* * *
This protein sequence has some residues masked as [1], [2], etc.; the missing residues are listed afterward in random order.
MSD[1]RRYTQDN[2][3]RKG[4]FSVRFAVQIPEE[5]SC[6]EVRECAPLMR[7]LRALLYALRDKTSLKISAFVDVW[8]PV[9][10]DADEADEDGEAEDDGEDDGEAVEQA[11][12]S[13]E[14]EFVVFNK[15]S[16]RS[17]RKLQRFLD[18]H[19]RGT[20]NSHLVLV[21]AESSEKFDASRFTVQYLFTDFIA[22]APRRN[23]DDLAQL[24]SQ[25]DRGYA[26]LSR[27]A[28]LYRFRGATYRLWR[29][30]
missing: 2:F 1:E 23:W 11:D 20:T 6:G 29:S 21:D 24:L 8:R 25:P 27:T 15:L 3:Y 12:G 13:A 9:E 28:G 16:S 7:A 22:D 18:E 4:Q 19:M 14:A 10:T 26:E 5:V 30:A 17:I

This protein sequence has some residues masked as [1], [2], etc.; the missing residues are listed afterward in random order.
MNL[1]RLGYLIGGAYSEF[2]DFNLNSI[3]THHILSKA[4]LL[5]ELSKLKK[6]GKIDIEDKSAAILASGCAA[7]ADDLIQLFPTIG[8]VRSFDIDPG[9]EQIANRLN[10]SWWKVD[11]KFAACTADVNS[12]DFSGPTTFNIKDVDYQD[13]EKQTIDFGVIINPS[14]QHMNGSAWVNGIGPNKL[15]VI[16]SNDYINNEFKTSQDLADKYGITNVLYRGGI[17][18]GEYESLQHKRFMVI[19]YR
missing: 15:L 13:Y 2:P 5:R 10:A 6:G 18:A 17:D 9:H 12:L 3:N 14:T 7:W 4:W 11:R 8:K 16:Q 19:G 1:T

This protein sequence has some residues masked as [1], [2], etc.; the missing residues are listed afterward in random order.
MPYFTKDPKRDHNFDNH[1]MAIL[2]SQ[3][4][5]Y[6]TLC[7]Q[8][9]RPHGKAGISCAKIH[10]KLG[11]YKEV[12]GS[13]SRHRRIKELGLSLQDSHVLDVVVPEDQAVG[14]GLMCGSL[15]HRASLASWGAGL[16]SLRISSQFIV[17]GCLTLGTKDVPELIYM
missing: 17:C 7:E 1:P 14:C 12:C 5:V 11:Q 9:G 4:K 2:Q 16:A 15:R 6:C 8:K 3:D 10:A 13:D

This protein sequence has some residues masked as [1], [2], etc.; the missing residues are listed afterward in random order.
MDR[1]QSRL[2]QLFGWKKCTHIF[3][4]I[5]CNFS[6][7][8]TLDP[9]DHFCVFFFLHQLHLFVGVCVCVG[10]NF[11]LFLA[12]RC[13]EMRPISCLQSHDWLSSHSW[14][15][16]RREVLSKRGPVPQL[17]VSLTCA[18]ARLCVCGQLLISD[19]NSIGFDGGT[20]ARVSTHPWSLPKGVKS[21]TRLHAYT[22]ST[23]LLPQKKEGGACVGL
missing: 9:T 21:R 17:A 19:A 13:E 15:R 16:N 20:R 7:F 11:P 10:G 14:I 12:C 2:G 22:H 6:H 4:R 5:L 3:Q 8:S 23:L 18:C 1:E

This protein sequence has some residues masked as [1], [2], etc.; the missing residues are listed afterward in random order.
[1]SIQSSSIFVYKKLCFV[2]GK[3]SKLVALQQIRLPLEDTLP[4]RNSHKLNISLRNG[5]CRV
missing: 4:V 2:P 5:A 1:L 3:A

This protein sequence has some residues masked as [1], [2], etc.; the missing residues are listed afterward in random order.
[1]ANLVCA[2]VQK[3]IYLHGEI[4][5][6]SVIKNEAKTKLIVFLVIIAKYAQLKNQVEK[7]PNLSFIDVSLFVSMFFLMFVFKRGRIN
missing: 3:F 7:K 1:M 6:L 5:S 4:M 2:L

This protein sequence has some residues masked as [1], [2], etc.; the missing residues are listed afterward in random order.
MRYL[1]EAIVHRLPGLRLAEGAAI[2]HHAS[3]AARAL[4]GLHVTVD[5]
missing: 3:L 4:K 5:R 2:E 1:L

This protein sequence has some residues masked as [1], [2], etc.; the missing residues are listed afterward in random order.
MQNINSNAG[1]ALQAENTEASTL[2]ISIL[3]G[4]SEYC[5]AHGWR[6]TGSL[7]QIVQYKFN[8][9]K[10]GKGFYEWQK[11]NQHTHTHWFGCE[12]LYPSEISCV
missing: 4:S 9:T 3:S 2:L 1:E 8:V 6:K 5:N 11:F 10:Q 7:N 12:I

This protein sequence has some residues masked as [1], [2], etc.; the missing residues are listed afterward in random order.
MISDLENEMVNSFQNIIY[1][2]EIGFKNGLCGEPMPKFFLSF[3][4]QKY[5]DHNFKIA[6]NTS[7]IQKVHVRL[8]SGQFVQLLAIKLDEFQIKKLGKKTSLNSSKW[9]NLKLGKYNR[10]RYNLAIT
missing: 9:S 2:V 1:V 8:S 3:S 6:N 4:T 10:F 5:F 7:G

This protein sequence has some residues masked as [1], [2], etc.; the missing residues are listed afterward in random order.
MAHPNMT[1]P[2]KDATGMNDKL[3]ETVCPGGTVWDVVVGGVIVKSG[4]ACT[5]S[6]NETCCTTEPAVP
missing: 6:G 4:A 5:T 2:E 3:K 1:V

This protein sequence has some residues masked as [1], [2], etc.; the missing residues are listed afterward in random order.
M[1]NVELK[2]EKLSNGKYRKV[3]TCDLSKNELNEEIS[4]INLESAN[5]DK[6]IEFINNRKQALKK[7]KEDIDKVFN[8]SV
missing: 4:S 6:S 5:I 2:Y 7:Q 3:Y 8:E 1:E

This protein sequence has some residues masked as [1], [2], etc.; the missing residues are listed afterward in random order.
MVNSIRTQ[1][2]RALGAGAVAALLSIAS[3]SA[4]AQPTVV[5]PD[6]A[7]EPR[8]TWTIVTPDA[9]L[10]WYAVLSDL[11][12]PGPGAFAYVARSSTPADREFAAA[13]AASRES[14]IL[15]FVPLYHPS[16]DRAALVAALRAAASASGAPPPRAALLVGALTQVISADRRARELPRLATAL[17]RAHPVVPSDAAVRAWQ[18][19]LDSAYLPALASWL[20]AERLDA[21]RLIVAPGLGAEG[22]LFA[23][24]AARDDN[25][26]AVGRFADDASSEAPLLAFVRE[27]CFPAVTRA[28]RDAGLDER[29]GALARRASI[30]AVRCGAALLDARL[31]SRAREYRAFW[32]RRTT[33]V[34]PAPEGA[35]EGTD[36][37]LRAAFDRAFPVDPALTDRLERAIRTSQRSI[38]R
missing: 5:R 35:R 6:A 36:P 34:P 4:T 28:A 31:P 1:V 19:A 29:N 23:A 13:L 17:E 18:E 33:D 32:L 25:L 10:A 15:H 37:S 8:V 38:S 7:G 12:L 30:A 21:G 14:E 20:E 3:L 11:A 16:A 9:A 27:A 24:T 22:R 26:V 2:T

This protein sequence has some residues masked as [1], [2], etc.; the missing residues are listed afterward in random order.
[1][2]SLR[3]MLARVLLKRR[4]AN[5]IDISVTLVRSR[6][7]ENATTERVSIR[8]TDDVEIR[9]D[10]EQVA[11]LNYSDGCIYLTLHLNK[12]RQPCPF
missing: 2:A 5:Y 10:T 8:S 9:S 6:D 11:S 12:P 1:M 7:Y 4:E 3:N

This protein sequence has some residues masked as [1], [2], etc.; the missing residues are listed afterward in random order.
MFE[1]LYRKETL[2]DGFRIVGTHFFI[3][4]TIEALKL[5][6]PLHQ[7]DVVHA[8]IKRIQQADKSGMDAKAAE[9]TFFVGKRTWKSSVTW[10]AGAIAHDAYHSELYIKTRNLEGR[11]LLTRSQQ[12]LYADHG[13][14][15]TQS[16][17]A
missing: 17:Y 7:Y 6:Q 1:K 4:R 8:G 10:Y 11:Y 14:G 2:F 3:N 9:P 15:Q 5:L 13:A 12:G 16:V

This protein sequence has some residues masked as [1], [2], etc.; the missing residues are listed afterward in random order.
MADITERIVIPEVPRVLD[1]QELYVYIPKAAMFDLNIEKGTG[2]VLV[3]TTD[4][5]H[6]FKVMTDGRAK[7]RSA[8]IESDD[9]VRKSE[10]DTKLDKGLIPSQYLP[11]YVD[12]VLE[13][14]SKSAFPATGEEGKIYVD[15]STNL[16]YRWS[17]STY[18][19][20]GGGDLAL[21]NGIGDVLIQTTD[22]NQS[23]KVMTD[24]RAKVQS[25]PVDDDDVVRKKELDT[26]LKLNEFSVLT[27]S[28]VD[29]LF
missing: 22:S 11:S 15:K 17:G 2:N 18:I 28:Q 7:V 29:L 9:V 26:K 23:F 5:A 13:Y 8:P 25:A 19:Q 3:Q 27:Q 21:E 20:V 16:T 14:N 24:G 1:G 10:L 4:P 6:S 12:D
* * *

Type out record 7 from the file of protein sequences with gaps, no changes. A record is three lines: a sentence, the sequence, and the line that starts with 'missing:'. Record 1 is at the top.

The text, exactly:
This protein sequence has some residues masked as [1], [2], etc.; the missing residues are listed afterward in random order.
MRYL[1]EAIVHRLPGLRLAEGAAI[2]HHAS[3]AARAL[4]GLHVTVD[5]
missing: 3:L 4:K 5:R 2:E 1:L